RAST stands for Radioallergosorbent test. Allergen specific IgE is measured from blood samples. In general, skin testing is more sensitive and specific, and has the advantage of lower cost and almost immediate results. The main indication for RAST testing is when skin testing is either impossible or unreliable. Examples include dermographism (where the patient will weal and flare with any skin trauma regardless of allergy), severe dermatitis (skin testing needs to be performed on relatively intact skin), lack of cooperation (eg: young children) or where access to skin testing facilities is difficult or impossible. False positives and negatives do occur, the former particularly in patients with atopic eczema.
Medicare currently rebates patients for only 4 tests at a time. Rational and cost-effective use of RAST testing for aero allergen sensitivity therefore uses allergen mixes such as grass or weed mixes, dust mite and mold mixes. In the absence of a clear history of food-allergic problems, RASTs for food mixes often provides confusing or misleading information.
The technical aspects of RAST testing are quite interesting. Allergen is first bound to the surface of "discs", most commonly made from nitrocellulose. A disc is then incubated with the human test serum. If allergen-specific IgE is present, it will bind to the allergen and thus the disc. Excess serum is then washed away, and the disc incubated with an a radiolabelled ANTI-IgE antibody, then washed as before. The radioactivity of the disc is measured and compared to standards. If the disc is radioactive, then the radiolabelled antibody must be bound, which means that the original serum must have contained IgE against the allergen bound to the disc. The higher the radioactivity, the greater the amount of IgE in the original sample. Unfortunately, RAST testing suffers from problems of poor sensitivity and specificity for predicting the presence or absence of allergic disease. In general, skin testing is more sensitive.
Skin Testing
The presence of allergen-specific IgE may be evaluated by skin testing, which results in the introduction of small amounts of protein into the dermis by pricking the skin through a drop of allergen extract. If the patient is allergic, this allergen will cross link to IgE molecules on the surface of cutaneous mast cells, resulting in histamine release, and the observation of a weal and flare after a period of 15 - 30 minutes. This is why antihistamines can inhibit the results of skin testing. It should be remembered, however, that not all patients with symptoms of asthma, respiratory disease or eczema are atopic. Approximately 20% of patients seen with asthma, eczema or symptoms suggestive of allergic rhinitis have no evidence of atopic disease whatsoever. The implications of such findings are that allergen avoidance measures, and desensitization are not warranted.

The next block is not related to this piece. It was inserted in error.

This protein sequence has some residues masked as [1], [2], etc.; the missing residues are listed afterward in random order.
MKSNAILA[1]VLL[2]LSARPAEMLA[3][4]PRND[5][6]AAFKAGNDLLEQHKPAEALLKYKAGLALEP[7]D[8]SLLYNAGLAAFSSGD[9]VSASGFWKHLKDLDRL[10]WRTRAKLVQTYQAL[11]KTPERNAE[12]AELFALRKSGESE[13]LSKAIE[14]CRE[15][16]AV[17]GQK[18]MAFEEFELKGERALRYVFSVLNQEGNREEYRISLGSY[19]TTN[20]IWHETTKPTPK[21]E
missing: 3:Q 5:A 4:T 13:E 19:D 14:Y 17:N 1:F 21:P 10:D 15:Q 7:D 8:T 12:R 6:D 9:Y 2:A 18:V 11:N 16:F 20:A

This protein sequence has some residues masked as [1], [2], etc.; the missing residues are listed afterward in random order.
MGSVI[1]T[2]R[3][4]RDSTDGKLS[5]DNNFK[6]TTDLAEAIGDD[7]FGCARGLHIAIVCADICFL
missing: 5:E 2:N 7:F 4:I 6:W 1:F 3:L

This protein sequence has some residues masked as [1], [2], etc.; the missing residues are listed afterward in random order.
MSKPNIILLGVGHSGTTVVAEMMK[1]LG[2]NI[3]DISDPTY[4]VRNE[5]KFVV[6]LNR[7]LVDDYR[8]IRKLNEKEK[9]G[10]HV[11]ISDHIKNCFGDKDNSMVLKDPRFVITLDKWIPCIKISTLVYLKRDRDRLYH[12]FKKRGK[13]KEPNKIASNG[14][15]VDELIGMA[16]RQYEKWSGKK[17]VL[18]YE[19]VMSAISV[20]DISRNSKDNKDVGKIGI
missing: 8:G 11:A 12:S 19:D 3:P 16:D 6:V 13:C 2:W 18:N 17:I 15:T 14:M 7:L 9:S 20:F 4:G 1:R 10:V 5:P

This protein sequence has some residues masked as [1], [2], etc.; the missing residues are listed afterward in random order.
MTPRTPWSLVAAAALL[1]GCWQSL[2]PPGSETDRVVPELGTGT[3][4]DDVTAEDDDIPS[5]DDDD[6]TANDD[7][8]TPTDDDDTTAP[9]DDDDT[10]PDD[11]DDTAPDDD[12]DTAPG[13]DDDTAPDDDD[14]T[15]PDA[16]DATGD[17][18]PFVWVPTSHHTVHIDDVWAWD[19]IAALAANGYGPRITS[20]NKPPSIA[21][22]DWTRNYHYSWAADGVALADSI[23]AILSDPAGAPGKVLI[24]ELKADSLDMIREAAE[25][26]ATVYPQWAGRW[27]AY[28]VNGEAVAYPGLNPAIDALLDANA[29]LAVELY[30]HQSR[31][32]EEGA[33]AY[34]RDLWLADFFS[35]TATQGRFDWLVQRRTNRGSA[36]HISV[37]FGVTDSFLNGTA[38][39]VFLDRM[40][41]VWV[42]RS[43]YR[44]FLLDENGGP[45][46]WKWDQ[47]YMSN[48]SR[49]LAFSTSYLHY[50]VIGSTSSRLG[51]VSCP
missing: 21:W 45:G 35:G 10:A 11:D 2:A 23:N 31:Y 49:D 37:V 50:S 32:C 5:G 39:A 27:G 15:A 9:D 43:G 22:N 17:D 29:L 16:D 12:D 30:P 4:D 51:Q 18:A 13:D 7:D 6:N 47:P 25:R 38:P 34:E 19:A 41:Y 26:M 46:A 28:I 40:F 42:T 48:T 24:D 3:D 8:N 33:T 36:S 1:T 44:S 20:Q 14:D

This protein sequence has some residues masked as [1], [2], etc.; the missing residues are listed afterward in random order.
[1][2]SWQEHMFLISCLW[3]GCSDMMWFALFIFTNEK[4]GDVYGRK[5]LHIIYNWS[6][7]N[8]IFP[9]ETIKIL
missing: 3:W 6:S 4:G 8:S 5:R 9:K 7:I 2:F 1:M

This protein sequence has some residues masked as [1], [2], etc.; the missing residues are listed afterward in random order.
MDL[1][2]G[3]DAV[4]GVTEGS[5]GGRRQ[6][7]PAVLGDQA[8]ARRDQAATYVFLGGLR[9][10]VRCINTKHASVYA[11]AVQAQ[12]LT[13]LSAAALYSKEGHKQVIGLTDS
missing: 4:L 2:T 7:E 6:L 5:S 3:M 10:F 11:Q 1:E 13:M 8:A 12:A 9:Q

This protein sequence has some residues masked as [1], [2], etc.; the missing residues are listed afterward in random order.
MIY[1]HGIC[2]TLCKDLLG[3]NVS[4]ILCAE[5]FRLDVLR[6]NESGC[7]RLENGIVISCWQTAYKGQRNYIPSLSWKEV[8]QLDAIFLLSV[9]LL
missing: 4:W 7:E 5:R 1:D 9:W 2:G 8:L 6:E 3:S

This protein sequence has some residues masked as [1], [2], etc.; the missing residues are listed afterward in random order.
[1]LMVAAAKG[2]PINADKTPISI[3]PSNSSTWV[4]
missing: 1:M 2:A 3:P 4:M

Skin testing is indicated for the evaluation of patients with suspected atopic disease such as allergic rhinitis, asthma, atopic eczema, or allergic or anaphylactic reactions to either foods, venoms or drugs. Correct interpretation of results will allow for appropriate advice to be given regarding allergen avoidance if possible, as well as the identification of clinically relevant allergens for desensitization if that is indicated.
Skin testing is most commonly performed on the forearm, although the back is sometimes used, although is more sensitive than the arm. The arm is first cleansed with alcohol (several times if patients have used moisturizers recently; otherwise allergen extracts run). The arm is then marked with non-indelible ink, and drops of a negative control, positive control (histamine) or allergen extract are placed close to the marks. The skin is then pricked with a small lancet without drawing blood. The lancet is wiped with an alcohol swab between each allergen, thereby removing essentially all residual allergen from the previous test. At the end of the procedure, the arm is dabbed lightly with a tissue to remove excess fluid. The test is read between 15 and 30 minutes later and the size of the weal and flare is compared to that of the positive and negative controls. A negative control checks for evidence of dermographism, whereas the positive control serves as a check for patients who have inadvertently ingested antihistamines (such as in some cough medicines) or other drugs with antihistamine activity (see below).
Alternative methods such as scratch testing have generally abandon because of poor reproducibility, and increased discomfort to the patient. Intradermal skin testing is practiced in some countries, but in general whilst more sensitive, is more likely to lead to false positives which are not clinically relevant. Intradermal testing is most commonly used for evaluation of patients with potential antibiotic sensitivity or insect venom allergy.